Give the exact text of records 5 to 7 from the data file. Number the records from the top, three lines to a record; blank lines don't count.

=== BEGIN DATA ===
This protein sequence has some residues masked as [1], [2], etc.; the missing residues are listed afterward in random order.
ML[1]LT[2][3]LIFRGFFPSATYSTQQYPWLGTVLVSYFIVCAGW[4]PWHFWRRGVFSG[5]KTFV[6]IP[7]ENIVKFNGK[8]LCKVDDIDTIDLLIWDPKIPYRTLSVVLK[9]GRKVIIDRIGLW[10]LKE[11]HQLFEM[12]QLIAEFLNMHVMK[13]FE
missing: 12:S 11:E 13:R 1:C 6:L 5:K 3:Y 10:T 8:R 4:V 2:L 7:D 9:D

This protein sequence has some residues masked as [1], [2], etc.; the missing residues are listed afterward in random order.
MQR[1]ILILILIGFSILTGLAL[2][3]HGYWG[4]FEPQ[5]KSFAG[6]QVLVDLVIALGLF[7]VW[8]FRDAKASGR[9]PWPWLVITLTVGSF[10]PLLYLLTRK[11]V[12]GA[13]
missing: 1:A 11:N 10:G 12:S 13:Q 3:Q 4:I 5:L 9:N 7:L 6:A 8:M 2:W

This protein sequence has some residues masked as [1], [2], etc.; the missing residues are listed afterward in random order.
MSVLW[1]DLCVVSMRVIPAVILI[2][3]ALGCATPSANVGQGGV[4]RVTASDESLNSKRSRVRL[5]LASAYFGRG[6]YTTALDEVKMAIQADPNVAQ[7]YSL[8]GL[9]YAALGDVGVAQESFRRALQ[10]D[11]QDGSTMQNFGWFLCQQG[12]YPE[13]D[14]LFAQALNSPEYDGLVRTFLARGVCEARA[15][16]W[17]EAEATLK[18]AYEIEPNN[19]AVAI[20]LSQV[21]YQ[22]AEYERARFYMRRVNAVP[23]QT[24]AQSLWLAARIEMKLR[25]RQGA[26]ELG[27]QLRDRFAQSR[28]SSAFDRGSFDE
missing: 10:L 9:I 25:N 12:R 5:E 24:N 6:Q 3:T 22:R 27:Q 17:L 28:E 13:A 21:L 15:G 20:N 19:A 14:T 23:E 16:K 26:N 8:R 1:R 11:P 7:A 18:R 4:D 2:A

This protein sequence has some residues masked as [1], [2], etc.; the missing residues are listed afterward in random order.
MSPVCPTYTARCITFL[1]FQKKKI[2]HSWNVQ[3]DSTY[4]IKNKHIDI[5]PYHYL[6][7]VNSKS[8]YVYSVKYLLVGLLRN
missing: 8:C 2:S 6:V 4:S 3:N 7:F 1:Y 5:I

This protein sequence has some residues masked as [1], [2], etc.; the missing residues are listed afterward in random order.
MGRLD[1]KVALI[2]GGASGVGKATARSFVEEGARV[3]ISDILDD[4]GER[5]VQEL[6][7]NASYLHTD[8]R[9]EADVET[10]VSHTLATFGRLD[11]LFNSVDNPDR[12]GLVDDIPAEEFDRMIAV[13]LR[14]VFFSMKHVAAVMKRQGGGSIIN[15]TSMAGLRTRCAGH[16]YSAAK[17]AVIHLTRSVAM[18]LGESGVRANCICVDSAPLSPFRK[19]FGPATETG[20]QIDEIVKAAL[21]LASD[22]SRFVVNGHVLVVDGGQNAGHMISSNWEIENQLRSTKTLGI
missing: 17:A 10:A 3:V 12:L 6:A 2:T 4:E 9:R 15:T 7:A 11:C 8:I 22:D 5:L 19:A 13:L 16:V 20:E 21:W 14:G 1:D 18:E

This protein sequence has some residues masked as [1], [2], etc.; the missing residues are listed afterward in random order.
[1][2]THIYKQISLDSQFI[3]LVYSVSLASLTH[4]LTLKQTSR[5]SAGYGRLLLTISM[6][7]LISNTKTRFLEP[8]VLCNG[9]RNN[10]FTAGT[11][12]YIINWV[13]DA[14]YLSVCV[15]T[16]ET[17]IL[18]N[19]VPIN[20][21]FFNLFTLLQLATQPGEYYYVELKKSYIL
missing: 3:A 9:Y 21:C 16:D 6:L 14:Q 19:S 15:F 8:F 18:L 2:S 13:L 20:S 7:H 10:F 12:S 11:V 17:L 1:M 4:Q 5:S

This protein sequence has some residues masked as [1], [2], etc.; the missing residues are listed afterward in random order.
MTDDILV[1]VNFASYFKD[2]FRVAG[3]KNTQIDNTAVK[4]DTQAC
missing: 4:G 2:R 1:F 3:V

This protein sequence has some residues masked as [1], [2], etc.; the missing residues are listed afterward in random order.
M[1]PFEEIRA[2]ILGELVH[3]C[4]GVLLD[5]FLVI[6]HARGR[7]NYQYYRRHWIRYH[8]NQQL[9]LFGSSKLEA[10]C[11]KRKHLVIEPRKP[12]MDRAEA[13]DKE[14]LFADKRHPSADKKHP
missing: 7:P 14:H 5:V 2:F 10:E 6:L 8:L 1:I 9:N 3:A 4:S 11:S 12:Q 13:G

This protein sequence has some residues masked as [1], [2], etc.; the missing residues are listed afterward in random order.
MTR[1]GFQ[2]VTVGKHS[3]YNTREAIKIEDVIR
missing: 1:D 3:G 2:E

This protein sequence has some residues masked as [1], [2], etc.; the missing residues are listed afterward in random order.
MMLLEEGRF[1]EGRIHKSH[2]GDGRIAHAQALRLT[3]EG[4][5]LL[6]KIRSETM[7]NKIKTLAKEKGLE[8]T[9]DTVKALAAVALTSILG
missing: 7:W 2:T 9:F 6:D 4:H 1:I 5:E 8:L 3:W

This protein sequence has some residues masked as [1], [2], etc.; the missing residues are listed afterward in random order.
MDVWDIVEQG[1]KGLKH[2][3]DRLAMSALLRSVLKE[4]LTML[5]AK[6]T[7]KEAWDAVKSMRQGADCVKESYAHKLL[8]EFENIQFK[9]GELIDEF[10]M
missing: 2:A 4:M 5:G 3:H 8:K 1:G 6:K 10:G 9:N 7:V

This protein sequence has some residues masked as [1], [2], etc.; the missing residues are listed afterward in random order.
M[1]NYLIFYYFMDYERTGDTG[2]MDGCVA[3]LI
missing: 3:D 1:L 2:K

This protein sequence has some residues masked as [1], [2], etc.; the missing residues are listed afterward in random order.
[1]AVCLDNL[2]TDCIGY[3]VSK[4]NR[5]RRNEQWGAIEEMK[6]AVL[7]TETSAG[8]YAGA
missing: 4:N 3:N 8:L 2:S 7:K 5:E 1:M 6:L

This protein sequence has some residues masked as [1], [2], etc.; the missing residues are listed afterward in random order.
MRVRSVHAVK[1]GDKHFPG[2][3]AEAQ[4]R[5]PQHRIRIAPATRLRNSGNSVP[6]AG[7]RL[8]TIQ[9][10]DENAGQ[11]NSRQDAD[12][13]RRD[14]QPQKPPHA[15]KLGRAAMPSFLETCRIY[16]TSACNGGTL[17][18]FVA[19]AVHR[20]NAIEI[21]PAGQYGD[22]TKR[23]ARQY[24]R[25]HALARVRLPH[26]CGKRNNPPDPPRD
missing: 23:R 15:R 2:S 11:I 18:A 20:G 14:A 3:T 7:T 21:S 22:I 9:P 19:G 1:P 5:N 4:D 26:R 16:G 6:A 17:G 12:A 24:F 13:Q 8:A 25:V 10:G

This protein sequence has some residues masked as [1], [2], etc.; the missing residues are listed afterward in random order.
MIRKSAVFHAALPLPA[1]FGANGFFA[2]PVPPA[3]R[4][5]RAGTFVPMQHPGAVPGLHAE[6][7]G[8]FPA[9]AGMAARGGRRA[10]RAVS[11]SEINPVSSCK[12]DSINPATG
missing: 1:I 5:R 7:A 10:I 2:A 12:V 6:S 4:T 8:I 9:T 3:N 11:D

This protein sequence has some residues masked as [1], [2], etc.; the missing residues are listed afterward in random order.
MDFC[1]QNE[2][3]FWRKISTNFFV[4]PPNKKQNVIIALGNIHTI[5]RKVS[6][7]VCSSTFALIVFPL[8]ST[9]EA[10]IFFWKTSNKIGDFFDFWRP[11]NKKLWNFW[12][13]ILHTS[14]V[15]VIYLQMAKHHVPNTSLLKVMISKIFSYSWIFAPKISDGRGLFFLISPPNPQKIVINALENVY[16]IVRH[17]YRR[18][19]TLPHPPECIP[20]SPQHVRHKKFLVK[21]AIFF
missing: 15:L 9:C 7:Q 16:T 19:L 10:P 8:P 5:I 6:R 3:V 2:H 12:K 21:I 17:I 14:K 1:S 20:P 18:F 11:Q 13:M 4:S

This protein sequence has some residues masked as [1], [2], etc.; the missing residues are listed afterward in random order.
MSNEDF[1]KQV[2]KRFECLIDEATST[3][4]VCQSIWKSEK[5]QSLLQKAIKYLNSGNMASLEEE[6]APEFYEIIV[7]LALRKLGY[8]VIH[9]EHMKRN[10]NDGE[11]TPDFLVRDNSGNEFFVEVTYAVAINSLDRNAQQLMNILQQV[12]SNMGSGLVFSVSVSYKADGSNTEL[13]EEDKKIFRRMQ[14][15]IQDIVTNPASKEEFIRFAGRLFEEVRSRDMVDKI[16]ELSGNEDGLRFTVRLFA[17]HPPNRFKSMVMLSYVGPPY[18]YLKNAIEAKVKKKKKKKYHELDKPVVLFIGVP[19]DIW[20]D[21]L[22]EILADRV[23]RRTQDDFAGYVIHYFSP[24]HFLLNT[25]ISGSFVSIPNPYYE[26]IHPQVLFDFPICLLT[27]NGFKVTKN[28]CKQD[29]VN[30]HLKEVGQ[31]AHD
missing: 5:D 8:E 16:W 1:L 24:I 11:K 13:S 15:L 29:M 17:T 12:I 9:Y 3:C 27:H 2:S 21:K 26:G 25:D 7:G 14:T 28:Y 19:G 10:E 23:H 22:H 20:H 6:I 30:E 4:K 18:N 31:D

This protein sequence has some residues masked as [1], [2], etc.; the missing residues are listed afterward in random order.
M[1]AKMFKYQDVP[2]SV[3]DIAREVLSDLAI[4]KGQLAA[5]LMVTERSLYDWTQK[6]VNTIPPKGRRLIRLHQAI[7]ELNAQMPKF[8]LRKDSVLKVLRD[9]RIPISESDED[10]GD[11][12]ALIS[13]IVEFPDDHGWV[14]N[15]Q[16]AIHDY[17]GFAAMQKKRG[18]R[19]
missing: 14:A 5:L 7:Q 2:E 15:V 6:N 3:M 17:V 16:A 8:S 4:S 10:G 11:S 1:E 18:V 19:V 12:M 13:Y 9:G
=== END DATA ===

This protein sequence has some residues masked as [1], [2], etc.; the missing residues are listed afterward in random order.
MGRLD[1]KVALI[2]GGASGVGKATARSFVEEGARV[3]ISDILDD[4]GER[5]VQEL[6][7]NASYLHTD[8]R[9]EADVET[10]VSHTLATFGRLD[11]LFNSVDNPDR[12]GLVDDIPAEEFDRMIAV[13]LR[14]VFFSMKHVAAVMKRQGGGSIIN[15]TSMAGLRTRCAGH[16]YSAAK[17]AVIHLTRSVAM[18]LGESGVRANCICVDSAPLSPFRK[19]FGPATETG[20]QIDEIVKAAL[21]LASD[22]SRFVVNGHVLVVDGGQNAGHMISSNWEIENQLRSTKTLGI
missing: 17:A 10:A 3:V 12:L 6:A 2:T 4:E 9:R 15:T 7:A 11:C 8:I 22:D 5:L 19:A 13:L 16:V 20:E 21:W 14:G 1:D 18:E

This protein sequence has some residues masked as [1], [2], etc.; the missing residues are listed afterward in random order.
[1][2]THIYKQISLDSQFI[3]LVYSVSLASLTH[4]LTLKQTSR[5]SAGYGRLLLTISM[6][7]LISNTKTRFLEP[8]VLCNG[9]RNN[10]FTAGT[11][12]YIINWV[13]DA[14]YLSVCV[15]T[16]ET[17]IL[18]N[19]VPIN[20][21]FFNLFTLLQLATQPGEYYYVELKKSYIL
missing: 3:A 9:Y 21:C 16:D 6:L 14:Q 19:S 15:F 8:F 18:L 2:S 13:L 20:S 7:H 10:F 12:S 11:V 17:L 1:M 4:Q 5:S

This protein sequence has some residues masked as [1], [2], etc.; the missing residues are listed afterward in random order.
MTDDILV[1]VNFASYFKD[2]FRVAG[3]KNTQIDNTAVK[4]DTQAC
missing: 4:G 2:R 1:F 3:V